"Annabel?" Clarke had already picked up her cards and was impatient to start beating me. "It's your draw."
"Oh," I said, turning back to face her. "Right."
The next afternoon, the girl was back, this time in a silver bathing suit. When I got there, she was already set up in the same chair my sister had been in the day before, her towel spread out, bottled water beside her, magazine in her lap. Clarke was at a tennis lesson, so I was alone when Kirsten and her friends arrived about an hour later. They came in loud as always, their shoes thwacking down the pavement. When they reached their usual spot and saw the girl sitting there, they slowed, then looked at one another. Molly Clayton looked annoyed, but Kirsten just moved about four chairs down and set up camp as always.
For the next few days, I watched as the new girl kept up her stubborn efforts to infiltrate my sister's group. What began as just taking a chair escalated, by day three, to following them to the snack bar. The next afternoon, she got in the water seconds after they did, staying just about a foot down the wall as they bobbed and talked, splashing one another. By the weekend, she was trailing behind them constantly, a living shadow.
It had to be annoying. I'd seen Molly shoot her a couple of nasty looks, and even Kirsten had asked her to back up, please, when she'd gotten a little too close in the deep end. But the girl didn't seem to care. If anything, she just stepped up her efforts more, as if it didn't matter what they were saying as long as they were talking to her, period.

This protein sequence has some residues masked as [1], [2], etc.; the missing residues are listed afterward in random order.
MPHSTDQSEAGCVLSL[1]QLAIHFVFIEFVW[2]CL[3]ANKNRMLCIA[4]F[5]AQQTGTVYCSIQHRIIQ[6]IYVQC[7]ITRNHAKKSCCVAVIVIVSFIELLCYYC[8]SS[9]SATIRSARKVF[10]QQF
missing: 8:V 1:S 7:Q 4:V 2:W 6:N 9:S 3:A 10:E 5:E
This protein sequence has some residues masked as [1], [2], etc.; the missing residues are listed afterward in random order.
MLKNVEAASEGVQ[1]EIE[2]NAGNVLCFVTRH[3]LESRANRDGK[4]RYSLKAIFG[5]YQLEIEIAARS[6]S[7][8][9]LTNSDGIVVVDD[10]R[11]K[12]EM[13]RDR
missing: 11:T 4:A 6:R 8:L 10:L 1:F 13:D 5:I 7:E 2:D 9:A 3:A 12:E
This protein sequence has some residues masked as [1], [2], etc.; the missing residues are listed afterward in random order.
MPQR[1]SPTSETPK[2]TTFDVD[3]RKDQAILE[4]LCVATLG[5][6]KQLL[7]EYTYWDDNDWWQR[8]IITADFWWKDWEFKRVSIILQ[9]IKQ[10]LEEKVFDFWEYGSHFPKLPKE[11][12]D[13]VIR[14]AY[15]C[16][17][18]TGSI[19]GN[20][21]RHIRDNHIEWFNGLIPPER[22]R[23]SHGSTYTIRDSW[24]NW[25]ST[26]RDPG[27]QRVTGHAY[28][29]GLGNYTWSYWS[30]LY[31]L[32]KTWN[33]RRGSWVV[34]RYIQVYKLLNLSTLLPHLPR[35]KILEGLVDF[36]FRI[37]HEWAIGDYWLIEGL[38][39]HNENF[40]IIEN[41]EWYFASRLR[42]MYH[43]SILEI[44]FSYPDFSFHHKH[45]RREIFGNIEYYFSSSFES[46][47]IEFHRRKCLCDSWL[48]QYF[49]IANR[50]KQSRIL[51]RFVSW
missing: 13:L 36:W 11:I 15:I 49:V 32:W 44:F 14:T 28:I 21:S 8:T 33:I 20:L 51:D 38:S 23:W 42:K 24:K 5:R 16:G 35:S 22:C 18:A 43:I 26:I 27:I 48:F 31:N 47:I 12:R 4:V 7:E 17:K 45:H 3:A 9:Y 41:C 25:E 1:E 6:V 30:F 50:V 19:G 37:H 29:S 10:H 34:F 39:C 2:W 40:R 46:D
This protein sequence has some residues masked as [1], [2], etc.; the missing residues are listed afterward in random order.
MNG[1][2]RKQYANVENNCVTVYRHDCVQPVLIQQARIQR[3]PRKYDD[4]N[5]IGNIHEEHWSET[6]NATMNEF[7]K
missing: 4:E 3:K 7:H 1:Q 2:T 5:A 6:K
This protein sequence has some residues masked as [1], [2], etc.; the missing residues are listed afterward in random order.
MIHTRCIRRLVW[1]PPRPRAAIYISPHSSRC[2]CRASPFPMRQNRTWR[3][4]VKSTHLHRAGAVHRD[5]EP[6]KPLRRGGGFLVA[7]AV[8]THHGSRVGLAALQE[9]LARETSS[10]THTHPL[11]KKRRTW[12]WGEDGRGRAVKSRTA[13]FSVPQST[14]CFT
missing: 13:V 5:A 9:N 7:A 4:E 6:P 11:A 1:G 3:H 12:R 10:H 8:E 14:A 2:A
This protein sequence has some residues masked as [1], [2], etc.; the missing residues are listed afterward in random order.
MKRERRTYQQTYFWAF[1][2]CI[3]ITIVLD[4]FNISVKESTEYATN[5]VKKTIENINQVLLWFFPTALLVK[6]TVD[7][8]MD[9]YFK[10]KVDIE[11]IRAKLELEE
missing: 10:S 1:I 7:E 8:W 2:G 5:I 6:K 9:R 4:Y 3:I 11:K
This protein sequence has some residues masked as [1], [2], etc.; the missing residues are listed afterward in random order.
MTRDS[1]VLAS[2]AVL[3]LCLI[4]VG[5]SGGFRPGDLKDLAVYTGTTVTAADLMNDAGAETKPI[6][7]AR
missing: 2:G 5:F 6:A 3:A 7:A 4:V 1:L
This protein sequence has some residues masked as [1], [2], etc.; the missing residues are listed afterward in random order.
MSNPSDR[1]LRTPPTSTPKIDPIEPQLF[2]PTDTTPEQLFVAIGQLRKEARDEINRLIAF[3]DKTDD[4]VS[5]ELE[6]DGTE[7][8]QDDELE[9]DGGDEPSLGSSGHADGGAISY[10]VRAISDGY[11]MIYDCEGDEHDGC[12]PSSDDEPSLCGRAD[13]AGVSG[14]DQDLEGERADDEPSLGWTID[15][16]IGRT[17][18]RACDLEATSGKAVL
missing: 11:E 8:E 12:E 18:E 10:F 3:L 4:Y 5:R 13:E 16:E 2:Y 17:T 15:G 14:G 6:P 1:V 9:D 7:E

"So," my mother said one night at dinner, "I heard a new family's moved in to the Daughtrys' house, over on Sycamore."
"The Daughtrys moved?" my father asked.
My mother nodded. "Back in June. To Toledo. Remember?"
My father thought for a second. "Right," he said finally, nodding. "Toledo."
"I also heard," my mom continued, passing the bowl of pasta she was holding to Whitney, who immediately passed it on to me, "that they have a daughter your age, Annabel. I think I saw her the other day when I was over at Margie's."
"Really," I said.
She nodded. "She has dark hair, a bit taller than you. Maybe you've seen her around the neighborhood."
I thought for a second. "I don't know—"
"That's who that is!" Kirsten said suddenly. She put down her fork with a clank. "The stalker from the pool. Oh my God, I knew she had to be way younger than us."
"Hold on." Now my father was paying attention. "There's a stalker at the pool?"
"I hope not," my mother said, in her worried voice.
"She's not a stalker, really," Kirsten said. "She's just this girl who's been hanging around us. It's so creepy. She, like, sits beside us, and follows us around, and doesn't talk, and she's always listening to what we're saying. I've told her to get lost, but she just ignores me. God! I can't believe she's only twelve. That makes it even sicker."
"So dramatic," Whitney muttered, spearing a piece of lettuce with her fork.
She was right, of course. Kirsten was our resident drama queen. Her emotions were always at full throttle, as was her mouth; she never stopped talking, even if she was well aware you weren't listening to her. In contrast, Whitney was the silent type, which meant the few words she uttered always carried that much more meaning.